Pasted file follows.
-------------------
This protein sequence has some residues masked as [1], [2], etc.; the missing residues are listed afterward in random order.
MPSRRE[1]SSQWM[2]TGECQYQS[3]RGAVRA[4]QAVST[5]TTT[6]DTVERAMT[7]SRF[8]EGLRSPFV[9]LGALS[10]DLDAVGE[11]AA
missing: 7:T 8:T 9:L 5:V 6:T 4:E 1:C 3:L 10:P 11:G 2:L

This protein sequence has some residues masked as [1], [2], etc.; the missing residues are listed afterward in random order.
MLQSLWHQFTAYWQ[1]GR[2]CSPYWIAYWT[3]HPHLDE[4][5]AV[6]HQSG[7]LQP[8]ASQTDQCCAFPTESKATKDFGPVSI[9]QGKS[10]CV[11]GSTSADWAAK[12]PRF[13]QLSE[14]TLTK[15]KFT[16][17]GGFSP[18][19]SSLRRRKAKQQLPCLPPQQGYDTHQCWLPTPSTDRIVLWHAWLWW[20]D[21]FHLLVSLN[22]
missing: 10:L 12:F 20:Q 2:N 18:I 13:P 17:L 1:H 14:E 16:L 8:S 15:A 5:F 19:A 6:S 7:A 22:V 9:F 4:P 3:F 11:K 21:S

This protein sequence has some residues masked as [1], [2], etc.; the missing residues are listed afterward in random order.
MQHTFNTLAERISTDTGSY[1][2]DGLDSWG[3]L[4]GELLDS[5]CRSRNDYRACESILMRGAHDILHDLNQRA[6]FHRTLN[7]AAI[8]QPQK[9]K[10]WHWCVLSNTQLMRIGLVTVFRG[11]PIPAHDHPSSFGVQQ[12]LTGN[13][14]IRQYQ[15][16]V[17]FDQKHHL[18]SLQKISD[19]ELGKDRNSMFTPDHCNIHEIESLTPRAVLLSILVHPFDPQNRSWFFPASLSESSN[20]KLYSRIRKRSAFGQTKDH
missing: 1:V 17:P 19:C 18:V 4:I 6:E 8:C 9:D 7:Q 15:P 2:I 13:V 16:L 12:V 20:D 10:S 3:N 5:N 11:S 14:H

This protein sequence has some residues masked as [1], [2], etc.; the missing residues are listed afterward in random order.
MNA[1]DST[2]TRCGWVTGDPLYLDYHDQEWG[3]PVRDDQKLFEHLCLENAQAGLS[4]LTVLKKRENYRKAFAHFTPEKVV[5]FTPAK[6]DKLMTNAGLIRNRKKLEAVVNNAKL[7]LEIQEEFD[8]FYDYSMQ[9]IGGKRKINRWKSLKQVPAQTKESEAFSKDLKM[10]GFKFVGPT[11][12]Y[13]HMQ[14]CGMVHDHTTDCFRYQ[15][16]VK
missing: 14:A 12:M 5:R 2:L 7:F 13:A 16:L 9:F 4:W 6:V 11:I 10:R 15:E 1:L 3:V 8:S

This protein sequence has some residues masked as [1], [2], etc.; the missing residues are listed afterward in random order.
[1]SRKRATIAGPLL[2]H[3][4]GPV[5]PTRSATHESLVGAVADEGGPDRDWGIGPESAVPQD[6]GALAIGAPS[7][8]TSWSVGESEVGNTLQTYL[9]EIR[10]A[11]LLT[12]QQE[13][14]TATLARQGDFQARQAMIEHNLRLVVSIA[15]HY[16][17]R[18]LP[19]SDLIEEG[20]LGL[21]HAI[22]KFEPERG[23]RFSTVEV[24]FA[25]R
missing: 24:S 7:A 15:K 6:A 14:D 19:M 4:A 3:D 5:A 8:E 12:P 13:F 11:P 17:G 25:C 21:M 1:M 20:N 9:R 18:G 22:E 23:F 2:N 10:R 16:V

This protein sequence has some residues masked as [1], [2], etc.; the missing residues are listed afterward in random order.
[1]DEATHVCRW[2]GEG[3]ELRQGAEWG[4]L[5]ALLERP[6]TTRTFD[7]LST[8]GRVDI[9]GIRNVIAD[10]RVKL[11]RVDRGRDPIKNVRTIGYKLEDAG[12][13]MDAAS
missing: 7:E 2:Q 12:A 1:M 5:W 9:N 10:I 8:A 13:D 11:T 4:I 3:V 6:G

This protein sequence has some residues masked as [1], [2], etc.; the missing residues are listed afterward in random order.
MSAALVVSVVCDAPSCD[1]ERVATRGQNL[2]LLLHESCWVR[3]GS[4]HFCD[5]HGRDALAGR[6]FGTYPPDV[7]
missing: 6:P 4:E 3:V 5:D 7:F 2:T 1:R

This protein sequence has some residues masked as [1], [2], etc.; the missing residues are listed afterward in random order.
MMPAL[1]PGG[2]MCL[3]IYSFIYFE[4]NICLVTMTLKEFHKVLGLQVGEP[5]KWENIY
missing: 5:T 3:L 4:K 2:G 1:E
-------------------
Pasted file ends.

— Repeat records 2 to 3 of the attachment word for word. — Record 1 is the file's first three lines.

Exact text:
This protein sequence has some residues masked as [1], [2], etc.; the missing residues are listed afterward in random order.
MLQSLWHQFTAYWQ[1]GR[2]CSPYWIAYWT[3]HPHLDE[4][5]AV[6]HQSG[7]LQP[8]ASQTDQCCAFPTESKATKDFGPVSI[9]QGKS[10]CV[11]GSTSADWAAK[12]PRF[13]QLSE[14]TLTK[15]KFT[16][17]GGFSP[18][19]SSLRRRKAKQQLPCLPPQQGYDTHQCWLPTPSTDRIVLWHAWLWW[20]D[21]FHLLVSLN[22]
missing: 10:L 12:F 20:Q 2:N 18:I 13:P 17:L 1:H 14:E 16:L 8:S 15:A 5:F 19:A 6:S 7:A 22:V 9:F 4:P 3:F 11:K 21:S

This protein sequence has some residues masked as [1], [2], etc.; the missing residues are listed afterward in random order.
MQHTFNTLAERISTDTGSY[1][2]DGLDSWG[3]L[4]GELLDS[5]CRSRNDYRACESILMRGAHDILHDLNQRA[6]FHRTLN[7]AAI[8]QPQK[9]K[10]WHWCVLSNTQLMRIGLVTVFRG[11]PIPAHDHPSSFGVQQ[12]LTGN[13][14]IRQYQ[15][16]V[17]FDQKHHL[18]SLQKISD[19]ELGKDRNSMFTPDHCNIHEIESLTPRAVLLSILVHPFDPQNRSWFFPASLSESSN[20]KLYSRIRKRSAFGQTKDH
missing: 1:V 17:P 19:C 18:V 4:I 6:E 8:C 9:D 7:Q 15:P 2:I 13:V 16:L 12:V 20:D 10:S 3:N 5:N 11:S 14:H